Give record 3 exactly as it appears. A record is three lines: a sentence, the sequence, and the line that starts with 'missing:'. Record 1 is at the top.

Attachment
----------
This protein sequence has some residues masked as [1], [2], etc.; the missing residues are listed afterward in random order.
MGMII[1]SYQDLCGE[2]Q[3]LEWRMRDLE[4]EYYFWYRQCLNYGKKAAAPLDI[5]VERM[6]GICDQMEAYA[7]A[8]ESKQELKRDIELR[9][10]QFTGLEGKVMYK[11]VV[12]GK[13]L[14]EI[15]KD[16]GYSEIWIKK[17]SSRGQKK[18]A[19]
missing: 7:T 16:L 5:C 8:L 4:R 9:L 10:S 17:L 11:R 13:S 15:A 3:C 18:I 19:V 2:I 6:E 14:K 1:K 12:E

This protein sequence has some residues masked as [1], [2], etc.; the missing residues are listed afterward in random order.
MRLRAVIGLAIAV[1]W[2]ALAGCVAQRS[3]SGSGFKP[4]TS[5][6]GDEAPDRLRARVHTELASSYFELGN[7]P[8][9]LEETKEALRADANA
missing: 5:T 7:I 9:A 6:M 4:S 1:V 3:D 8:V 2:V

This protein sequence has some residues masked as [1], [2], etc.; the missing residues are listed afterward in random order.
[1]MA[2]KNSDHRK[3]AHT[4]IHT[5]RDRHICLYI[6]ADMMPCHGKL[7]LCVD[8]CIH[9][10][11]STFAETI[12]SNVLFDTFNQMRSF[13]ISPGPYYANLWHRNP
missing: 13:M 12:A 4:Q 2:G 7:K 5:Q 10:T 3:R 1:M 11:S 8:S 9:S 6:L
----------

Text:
This protein sequence has some residues masked as [1], [2], etc.; the missing residues are listed afterward in random order.
[1]MA[2]KNSDHRK[3]AHT[4]IHT[5]RDRHICLYI[6]ADMMPCHGKL[7]LCVD[8]CIH[9][10][11]STFAETI[12]SNVLFDTFNQMRSF[13]ISPGPYYANLWHRNP
missing: 13:M 12:A 4:Q 2:G 7:K 5:Q 10:T 3:R 1:M 11:S 8:S 9:S 6:L